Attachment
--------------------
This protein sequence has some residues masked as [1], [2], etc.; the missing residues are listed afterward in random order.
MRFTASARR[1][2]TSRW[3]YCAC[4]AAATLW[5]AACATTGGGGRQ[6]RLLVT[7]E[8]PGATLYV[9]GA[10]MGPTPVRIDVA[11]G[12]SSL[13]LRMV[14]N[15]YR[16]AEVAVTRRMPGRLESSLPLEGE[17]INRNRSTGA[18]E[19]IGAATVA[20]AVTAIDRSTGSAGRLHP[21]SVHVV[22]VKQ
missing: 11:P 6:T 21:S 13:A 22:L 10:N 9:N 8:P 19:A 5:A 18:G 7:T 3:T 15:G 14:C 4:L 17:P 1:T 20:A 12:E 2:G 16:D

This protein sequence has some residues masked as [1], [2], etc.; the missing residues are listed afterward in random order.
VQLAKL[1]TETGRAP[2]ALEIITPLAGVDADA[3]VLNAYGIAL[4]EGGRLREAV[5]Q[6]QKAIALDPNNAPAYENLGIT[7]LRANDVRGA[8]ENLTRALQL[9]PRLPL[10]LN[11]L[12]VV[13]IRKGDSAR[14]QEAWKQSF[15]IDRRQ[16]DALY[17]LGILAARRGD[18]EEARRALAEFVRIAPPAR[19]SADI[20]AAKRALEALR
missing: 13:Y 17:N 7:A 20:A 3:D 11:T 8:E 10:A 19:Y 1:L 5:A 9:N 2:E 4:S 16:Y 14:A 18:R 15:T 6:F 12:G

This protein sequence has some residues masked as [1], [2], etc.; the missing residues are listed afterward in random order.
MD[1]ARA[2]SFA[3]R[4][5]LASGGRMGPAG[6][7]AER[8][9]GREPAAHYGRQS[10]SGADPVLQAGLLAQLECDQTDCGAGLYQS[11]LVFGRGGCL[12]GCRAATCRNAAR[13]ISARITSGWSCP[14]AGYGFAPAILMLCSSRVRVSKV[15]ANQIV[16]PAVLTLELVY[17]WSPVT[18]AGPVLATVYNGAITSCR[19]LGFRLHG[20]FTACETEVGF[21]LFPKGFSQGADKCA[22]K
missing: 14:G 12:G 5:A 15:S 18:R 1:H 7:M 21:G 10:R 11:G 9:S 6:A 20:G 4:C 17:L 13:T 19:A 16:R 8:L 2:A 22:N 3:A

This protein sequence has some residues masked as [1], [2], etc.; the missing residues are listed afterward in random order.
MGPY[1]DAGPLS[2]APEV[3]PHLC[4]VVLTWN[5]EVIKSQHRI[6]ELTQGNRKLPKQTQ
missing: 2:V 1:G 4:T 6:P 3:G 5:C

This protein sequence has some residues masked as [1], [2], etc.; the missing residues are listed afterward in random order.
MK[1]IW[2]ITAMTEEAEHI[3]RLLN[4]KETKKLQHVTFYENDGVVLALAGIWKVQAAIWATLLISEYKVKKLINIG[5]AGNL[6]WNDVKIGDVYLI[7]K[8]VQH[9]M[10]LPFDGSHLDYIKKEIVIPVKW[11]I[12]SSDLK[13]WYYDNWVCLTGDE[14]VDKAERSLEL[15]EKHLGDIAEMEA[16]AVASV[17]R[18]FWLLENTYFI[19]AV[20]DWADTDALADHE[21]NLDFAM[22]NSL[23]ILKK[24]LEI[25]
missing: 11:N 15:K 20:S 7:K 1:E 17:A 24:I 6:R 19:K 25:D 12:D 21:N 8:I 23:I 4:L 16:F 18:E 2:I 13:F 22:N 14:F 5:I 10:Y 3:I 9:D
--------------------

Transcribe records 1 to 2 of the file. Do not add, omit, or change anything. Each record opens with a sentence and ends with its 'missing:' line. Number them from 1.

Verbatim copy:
This protein sequence has some residues masked as [1], [2], etc.; the missing residues are listed afterward in random order.
MRFTASARR[1][2]TSRW[3]YCAC[4]AAATLW[5]AACATTGGGGRQ[6]RLLVT[7]E[8]PGATLYV[9]GA[10]MGPTPVRIDVA[11]G[12]SSL[13]LRMV[14]N[15]YR[16]AEVAVTRRMPGRLESSLPLEGE[17]INRNRSTGA[18]E[19]IGAATVA[20]AVTAIDRSTGSAGRLHP[21]SVHVV[22]VKQ
missing: 11:P 6:T 21:S 13:A 22:L 10:N 9:N 8:P 19:A 5:A 18:G 7:T 3:T 15:G 14:C 4:L 17:P 1:T 20:A 12:E 2:G 16:D

This protein sequence has some residues masked as [1], [2], etc.; the missing residues are listed afterward in random order.
VQLAKL[1]TETGRAP[2]ALEIITPLAGVDADA[3]VLNAYGIAL[4]EGGRLREAV[5]Q[6]QKAIALDPNNAPAYENLGIT[7]LRANDVRGA[8]ENLTRALQL[9]PRLPL[10]LN[11]L[12]VV[13]IRKGDSAR[14]QEAWKQSF[15]IDRRQ[16]DALY[17]LGILAARRGD[18]EEARRALAEFVRIAPPAR[19]SADI[20]AAKRALEALR
missing: 13:Y 17:N 7:A 20:A 3:D 11:T 8:E 10:A 19:Y 1:L 5:A 9:N 2:E 4:S 16:Y 14:A 18:R 15:T 6:F 12:G